William Jennings Bryan

It’s always been the Republicans

The foremost student of a belief held by nearly half of all Americans traces its history from Darwin’s bombshell through the storms of the Scopes trial to today’s “scientific creationists”—who find William Jennings Bryan too liberal

The year 1963 brought the death of George McCready Price, whom the science writer Martin Gardner described as “the last and greatest of the anti-evolutionists.” The greatest perhaps, but certainly not the last. That year also witnessed the birth of the Creation Research Society and—more generally—the age of scientific creationism. By the end of the decade battles were being waged over including creationism in public school curricula; the fight culminated in the 1981 court challenge to the Arkansas creationist law. If the proceedings lacked the carnival atmosphere of the 1925 Scopes trial, they compensated by attracting an impressive list of expert witnesses from the ranks of scientists, philosophers, and theologians. Unfavorable court decisions have settled for the moment the issue of equal-time state laws, but creation science as a movement has hardly slowed. Several creation research institutes continue seeking evidence to confute evolution, and the theory’s proponents have evolved new tactics for including special creation in public school curricula. The phenomenon of scientific creationism has evoked a cottage industry of analysts: journalists, sociologists, philosophers of science, theologians, and particularly scientists, who believe they have the most to lose from a theory that denies Darwin. The call to arms that went out among various scientific groups characterized creationists almost uniformly as dangerous quacks who were gulling the public with a specious science. Read more >>

The two-party system, undreamt of by the founders of the Republic, has been one of its basic shaping forces ever since their time

Recently I got a letter from a friend of mine, Max Lale, the current president of the Texas State Historical Society, that gave me a quick glimpse of a vanished world. Read more >>
A clipping selected at random from a generous stack tells me that the would-be Democratic candidate Tom Harkin is pitching a “populist, sharply partisan message.” I get the impression that the two adjectives are interchangeable. Read more >>

One hundred years ago many thoughtful people predicted the decline and disappearance of capitalism. What happened to make their prophecy wrong?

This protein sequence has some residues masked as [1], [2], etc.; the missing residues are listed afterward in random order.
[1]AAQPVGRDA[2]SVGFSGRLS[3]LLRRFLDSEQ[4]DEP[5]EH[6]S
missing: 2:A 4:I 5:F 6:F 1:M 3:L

People nowadays interchange gifts and favors out of friendship,” says a character speaking from the vantage point of the year 2000 in Edward Bellamy’s 1888 novel, Looking Backward, “but buying and selling is considered absolute Read more >>

Banking as we’ve known it for centuries is dead, and we don’t really know the consequences of what is taking its place. A historical overview.

For the last several years congressional committees and presidential task forces have been nattering back and forth about what should be done to change the legal order that establishes and specifically empowers and regulates the nation’s banks. Read more >>

Presidential candidates stayed above the battle until William Jennings Bryan stumped the nation in 1896; they’ve been in the thick of it ever since

The most confident prediction that can be made about the 1980 presidential campaign is that the nominees will invest enormous energy, time, and money in stumping the country. Read more >>

The “Monkey Trial” brought two ideologies into a great conflict, and it was very, very hot

He was promising at 25, prominent at 45, esteemed at 65, venerated at 85

I had quite a compliment on the street. As I was crossing the Avenue near the Capitol a very good looking man who was spinning by on a bicycle suddenly stopped and jumped off, and said ‘Isn’t this Mr. Read more >>

What started as fun and games at spring roundups is now a multi-million-dollar sport called rodeo

The crowd roars. The bell clangs. The chute gate swings wide and a beleaguered animal dashes into the arena to put on an exciting exhibition of pain and panic. Read more >>

exhibit one in a gallery of men who fought the good fight in vain

To the question of acquiring new territories overseas, and owning colonies, one group of Americans answered with a resounding “No!”

While Bryan stumped up and down the land, McKinley let the voters come to his lawn in Canton—and they came

In 1896, the depression which had followed the Panic of ’93 was in its third year. Debt, business failure, unemployment, and labor unrest were spreading; to many, revolution seemed just a step away. Read more >>